Wednesday 1 April 2020
In spite of well-planned crisis comms, organisations are having to adapt to a fast-moving scenario that is well beyond what any could have anticipated. Nick Glover, Andrew Harvey and Janette Wolf share insights to help with COVID-19 adjustments
The coronavirus pandemic has thrown communities and countries the world over into a tailspin as it threatens both life and livelihoods. Many of us are struggling to make sense of this new reality.
The role of internal comms to reassure and lead has never been more critical.
Government communicators will no doubt have swiftly put a crisis comms plan in place that is relevant to their needs and those they serve. But however well drilled, few can have been prepared for the scale and speed of what is now turning into the greatest threat to our way of life since the Second World War.
In the years ahead people will remember how their departments or organisation behaved during this crisis and poor behaviour and ineffectual communication will not be forgotten or forgiven. All the investment in mission statements or time spent promoting departmental values will ring hollow if organisations do not act responsibly now.
Assuming colleagues can access it from home – either on work laptops or phones or on their own kit – the intranet takes centre stage during a crisis.
It is here once the initial flurry of daily emails dies down that most people will be looking for updates on the latest news and how to manage during this unsettling time, and it is here that people will expect to find all the information they need.
Is your intranet being updated as often as it should be? Is the advice timely, accurate and prescient? And is it as accessible from home as you can make it?
As circumstances change and develop, often very rapidly, all organisations need to keep their people fully updated. Sometimes even saying that you have nothing new to say can have a calming effect. Whatever you do be as transparent as possible and prepared to answer difficult questions.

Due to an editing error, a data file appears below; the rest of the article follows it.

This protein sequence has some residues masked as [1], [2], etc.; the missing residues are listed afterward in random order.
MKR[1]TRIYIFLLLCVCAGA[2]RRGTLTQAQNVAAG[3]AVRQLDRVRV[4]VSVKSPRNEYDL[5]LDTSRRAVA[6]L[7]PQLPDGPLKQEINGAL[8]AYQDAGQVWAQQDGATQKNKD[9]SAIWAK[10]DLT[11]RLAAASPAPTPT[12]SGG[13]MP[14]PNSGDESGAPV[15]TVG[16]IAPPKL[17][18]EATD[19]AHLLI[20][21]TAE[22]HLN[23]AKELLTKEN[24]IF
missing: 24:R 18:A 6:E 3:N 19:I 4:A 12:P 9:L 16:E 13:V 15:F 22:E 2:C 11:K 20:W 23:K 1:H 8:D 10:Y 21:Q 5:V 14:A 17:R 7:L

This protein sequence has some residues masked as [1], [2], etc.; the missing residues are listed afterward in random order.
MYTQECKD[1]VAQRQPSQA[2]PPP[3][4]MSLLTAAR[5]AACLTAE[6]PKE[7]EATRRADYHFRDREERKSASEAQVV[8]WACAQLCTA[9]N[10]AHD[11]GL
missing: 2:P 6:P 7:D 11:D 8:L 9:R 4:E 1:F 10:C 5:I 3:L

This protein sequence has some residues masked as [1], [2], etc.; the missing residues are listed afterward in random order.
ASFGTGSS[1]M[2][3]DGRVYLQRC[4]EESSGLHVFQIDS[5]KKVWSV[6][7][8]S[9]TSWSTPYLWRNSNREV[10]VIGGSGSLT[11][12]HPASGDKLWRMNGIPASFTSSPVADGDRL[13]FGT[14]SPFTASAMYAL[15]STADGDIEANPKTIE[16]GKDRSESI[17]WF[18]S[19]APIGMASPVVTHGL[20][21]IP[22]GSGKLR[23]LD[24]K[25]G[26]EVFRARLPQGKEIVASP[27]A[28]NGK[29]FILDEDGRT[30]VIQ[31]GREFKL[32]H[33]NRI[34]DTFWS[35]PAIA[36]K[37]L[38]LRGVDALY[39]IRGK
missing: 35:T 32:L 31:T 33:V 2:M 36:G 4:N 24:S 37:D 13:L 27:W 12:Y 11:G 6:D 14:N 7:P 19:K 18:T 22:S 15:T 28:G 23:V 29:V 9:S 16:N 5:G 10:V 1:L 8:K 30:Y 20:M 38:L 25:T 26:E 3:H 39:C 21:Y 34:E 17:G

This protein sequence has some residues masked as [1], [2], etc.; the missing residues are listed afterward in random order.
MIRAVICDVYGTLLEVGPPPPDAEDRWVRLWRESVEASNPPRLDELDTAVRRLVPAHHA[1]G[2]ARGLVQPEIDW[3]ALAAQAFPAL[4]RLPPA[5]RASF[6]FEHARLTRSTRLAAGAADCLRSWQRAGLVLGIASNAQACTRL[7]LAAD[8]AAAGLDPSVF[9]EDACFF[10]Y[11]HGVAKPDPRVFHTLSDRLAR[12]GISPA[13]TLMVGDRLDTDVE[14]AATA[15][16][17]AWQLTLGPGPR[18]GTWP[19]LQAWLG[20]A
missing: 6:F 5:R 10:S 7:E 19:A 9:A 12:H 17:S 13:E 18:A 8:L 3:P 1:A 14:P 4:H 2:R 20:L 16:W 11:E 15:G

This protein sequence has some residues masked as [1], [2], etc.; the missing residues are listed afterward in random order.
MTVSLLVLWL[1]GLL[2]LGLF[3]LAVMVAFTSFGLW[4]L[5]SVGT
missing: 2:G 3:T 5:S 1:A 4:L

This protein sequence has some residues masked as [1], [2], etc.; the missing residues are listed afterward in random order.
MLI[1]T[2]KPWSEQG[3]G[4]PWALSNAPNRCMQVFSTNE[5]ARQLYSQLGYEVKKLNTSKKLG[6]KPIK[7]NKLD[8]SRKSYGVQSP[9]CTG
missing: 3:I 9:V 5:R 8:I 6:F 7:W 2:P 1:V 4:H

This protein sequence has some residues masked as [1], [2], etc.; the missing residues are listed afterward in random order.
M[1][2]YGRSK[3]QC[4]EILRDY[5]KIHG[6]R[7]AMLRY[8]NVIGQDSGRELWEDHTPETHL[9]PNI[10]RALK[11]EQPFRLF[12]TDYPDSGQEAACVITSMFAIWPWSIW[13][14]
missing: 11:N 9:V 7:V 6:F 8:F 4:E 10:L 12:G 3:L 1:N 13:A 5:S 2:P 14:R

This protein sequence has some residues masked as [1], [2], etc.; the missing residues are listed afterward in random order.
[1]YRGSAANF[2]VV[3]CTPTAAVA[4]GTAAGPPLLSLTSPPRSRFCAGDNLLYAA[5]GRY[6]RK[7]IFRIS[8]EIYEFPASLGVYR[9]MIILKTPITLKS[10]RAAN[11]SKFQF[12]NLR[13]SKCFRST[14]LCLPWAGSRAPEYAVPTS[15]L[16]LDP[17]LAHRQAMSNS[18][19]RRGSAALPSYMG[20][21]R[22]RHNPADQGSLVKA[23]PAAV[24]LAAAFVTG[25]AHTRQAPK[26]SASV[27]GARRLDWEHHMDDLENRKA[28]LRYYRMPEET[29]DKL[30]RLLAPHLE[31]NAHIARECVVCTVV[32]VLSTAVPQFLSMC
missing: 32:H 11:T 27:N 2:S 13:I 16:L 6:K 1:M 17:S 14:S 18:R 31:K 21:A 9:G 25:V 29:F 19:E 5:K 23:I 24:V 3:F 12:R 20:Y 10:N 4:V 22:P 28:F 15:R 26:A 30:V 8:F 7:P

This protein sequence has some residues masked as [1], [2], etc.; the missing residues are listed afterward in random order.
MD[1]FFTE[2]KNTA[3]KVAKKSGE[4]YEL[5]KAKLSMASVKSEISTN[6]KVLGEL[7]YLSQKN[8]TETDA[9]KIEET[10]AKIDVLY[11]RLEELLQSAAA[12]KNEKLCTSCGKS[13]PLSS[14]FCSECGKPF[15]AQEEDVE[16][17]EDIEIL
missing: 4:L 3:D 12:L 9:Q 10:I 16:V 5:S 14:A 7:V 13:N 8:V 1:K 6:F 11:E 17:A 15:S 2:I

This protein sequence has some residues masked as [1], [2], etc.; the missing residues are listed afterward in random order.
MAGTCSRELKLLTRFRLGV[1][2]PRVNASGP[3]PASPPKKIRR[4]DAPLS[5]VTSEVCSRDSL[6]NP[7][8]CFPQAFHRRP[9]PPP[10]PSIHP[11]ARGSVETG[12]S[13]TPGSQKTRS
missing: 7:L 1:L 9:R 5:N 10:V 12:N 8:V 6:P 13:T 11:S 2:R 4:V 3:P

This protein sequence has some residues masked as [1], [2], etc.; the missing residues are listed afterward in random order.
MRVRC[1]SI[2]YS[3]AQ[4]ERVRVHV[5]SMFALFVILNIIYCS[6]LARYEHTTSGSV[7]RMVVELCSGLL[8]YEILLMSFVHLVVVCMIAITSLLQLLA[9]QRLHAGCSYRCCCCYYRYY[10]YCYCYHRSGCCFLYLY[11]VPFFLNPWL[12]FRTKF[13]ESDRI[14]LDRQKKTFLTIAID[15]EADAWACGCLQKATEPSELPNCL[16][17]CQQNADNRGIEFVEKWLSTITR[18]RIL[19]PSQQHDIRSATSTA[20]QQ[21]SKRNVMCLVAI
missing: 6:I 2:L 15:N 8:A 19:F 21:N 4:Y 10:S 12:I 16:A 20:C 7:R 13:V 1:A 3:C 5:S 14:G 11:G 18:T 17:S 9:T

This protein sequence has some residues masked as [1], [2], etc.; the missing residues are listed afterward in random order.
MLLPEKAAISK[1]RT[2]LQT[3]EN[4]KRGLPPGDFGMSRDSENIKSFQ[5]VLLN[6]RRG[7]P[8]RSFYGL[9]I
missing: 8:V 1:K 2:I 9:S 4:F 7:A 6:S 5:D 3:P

Communication has always been a two-way process and listening has never been so vital. When people are anxious, they need to know that someone is listening to them. As many of us are no longer physically working together many of the ways we would normally have done this are no longer an option.
Run daily team briefings between managers and teams – say 10 minutes at the start of each day – to discuss everyone’s objectives and to provide some welcome human interaction before the working day gets going.
Whatsapp groups are useful not just to keep in touch for work teams but can be used in lieu of the normal social exchanges people would have had by the watercooler or the coffee machine. You can reinforce this by making it clear it’s a chat space and not a work space.
Another tool to test morale and motivation is to poll your team. There are cheap or free-to-use tools like SurveyMonkey that you can use to do this and the information will show where there are any gaps in knowledge or potential pinch points. The anonymity this offers might encourage people to be more candid than they would otherwise be.
Make use of your leaders
There is a mantra that people want to get their information primarily from two main sources: their line manager and their chief executive. For most Civil Service departments, the latter will be a Permanent Secretary or director general; for other organisations, the Chief Executive. Encourage them to either write or – better – record a weekly blog or video diary and make them visible by live streaming an all staff address. All of these can offer desperately needed reassurance during this period of uncertainty.